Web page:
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The story behind the 'creative cowboy' who painted the Irricana Hotel mural

Welch's granddaughter Pauline “Polly” Sink said she hopes the mural will help spark some interest among the younger generation in her grandfather’s work and inspire others with his sensitive, yet tenacious spirit.  

Formerly hidden away inside the dilapidated Irricana Hotel lies an original artwork dating back to the generation of the early pioneers.

The hotel has since been sold to a Calgary resident who is keen to restore it (and the mural) to its former glory. 

Initially, the historical resting stop offered its patrons rooms, a tavern, restaurant, and Irricana’s first telephone exchange. It also holds a collection of old murals painted on the tavern walls around 1925 by Guy Martin Welch, who was an impressionist and modern artist of the early west. 

Welch was born in 1886 and was raised on the fringes of the Rosebud Reservation in Nebraska. According to a memoir written by his daughter Maggie Sink in 1972, he had an intimate knowledge of cattle drives, Indigenous lore, and early settlers of the West.  

“A love for the scenic grandeur of the open plains and prairies guided his brush to depict the things he knew and loved the best,” read the memoir.  

Welch’s paintings featured cowboys, Indigenous peoples, buffalo, cavalry and the “real old wild west,” shared his daughter. Some of his works depict the Calgary Stampede and the Alberta prairies at the turn of the last century.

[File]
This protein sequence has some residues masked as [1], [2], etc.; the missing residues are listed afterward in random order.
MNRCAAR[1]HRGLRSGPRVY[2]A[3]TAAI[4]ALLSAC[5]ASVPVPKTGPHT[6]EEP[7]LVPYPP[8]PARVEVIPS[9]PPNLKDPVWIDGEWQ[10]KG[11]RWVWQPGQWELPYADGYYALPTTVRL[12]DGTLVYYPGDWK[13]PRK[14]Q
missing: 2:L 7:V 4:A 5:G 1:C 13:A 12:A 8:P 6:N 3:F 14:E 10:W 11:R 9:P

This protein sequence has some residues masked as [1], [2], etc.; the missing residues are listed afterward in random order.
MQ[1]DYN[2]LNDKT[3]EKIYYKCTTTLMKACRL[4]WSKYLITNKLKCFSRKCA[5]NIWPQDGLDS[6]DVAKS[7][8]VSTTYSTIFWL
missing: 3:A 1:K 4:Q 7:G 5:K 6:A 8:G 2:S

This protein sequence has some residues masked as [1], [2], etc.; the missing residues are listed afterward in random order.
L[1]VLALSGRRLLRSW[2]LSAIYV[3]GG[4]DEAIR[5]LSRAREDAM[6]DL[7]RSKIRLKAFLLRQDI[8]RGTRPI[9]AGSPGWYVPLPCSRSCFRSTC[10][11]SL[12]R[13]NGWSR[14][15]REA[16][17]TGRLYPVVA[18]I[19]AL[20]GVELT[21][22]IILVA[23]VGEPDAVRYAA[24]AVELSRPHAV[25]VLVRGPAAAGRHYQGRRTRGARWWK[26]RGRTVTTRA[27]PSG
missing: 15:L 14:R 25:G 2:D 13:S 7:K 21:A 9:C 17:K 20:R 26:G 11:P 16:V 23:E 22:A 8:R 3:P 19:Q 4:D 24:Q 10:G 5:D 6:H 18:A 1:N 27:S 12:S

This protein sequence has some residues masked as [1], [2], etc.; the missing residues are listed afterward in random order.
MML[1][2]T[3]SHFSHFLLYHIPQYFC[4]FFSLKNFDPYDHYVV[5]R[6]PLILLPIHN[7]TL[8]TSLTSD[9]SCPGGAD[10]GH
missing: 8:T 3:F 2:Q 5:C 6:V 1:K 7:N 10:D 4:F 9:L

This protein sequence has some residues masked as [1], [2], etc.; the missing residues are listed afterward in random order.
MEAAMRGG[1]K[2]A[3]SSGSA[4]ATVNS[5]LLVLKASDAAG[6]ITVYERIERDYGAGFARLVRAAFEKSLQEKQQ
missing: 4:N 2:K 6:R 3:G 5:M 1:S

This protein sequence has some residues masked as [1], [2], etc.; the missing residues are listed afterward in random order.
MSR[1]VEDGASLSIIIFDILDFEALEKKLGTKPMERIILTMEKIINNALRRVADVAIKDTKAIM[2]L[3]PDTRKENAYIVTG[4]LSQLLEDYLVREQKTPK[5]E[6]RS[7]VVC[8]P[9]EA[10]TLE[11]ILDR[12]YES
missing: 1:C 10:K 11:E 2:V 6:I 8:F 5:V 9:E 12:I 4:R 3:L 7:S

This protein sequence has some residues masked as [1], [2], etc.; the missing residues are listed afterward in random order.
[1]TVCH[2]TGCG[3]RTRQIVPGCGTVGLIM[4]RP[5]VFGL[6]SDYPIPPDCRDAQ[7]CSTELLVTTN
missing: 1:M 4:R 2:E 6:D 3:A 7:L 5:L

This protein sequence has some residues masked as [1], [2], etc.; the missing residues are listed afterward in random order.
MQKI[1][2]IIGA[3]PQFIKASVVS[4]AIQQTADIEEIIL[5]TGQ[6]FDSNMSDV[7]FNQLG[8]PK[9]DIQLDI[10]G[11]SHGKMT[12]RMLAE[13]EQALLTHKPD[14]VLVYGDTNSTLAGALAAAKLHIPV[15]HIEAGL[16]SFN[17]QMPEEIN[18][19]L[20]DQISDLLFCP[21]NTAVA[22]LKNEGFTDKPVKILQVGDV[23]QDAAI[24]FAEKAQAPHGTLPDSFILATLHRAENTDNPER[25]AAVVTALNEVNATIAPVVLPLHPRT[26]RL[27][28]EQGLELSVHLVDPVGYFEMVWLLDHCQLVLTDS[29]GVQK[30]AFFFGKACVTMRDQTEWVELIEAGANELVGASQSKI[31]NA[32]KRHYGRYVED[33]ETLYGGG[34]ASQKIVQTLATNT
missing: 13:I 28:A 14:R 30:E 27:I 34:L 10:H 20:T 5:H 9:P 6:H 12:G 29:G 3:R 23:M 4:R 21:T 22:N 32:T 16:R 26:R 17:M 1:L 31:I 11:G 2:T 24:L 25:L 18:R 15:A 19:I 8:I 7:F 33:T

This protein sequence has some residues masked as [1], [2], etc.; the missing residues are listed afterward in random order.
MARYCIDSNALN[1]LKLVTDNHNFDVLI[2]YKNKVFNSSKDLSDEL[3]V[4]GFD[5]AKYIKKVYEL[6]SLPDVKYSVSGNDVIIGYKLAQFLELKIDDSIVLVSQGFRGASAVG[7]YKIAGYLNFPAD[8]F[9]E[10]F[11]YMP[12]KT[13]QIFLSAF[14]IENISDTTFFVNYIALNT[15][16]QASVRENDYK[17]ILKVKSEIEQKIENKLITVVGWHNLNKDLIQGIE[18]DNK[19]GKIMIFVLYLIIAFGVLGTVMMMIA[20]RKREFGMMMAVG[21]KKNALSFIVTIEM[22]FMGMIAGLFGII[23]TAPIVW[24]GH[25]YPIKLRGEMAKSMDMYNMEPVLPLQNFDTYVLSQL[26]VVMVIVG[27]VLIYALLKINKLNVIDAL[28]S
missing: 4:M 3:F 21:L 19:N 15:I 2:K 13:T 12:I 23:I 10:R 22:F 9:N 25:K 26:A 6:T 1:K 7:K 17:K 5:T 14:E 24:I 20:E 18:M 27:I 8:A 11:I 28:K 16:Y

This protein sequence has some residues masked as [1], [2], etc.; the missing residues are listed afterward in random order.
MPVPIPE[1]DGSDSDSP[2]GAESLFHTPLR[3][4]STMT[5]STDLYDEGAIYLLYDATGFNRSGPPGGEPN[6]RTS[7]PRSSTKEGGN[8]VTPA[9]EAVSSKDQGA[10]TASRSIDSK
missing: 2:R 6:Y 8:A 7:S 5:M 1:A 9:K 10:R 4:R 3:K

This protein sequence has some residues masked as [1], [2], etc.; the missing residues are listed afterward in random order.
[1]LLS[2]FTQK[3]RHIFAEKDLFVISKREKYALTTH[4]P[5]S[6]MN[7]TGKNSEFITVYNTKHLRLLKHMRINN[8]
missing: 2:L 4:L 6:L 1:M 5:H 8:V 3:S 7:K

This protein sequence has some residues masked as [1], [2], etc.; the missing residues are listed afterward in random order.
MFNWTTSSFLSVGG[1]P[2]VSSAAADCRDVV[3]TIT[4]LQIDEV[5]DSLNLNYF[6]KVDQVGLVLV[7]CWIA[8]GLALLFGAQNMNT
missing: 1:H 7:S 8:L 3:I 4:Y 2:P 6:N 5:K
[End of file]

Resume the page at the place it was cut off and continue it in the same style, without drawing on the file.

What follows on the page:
His father was a horse trader who took his two sons with him to Alberta in 1906.  

“He took out a homestead but never had the chance to work it out,” Sink recalled. “Guy remained in Alberta for the next 20 years.” 

Nicknamed “Speedy” Welch by his friend Bill Stokes, he painted many western scenes for some of Hollywood’s then-famous western stars such as Hoot Gibson and Ken Maynard.

It was Gibson, whom he met in Calgary during the Stampede, who talked him into heading to California to continue to work as a commercial artist.  

“Welch was a prolific artist – his work critically acclaimed throughout the nation and sought after by those who knew and loved the real West,” continued the memoir. “Yet amazingly enough, he never had any formal art education.” 

The artist mixed his own pigments and learned his techniques through the necessity of an economic depression. He also industriously put together his own frames and painted at long hours to support his family (he'd spent up to 18 hours at a stretch at his easel).  

It was Gibson who was quoted as saying, “When Guy sits down to draw a horse, you’re lucky if it don’t git up and run right off the paper!” 

Welch retired in the 1950s, but he continued to sketch, paint, and illustrate short verses of poetry until he passed away of a cerebral hemorrhage in 1958.  

“He always said he would go with his boots on, and he did,” concluded the memoir. “Within five days, he was gone at the age of 72.” 

During his career, the famed western painter left a trail of murals and original artwork from Canada through to the Salinas Valley in California, and as far south as Mexico. The Irricana Hotel's mural is one of few depression-era murals remaining on the walls of bars, hotels, and other establishments in North America.  

Welch's granddaughter Pauline “Polly” Sink said she hopes the mural will help spark some interest among the younger generation in her grandfather’s work and inspire others with his sensitive, yet tenacious spirit.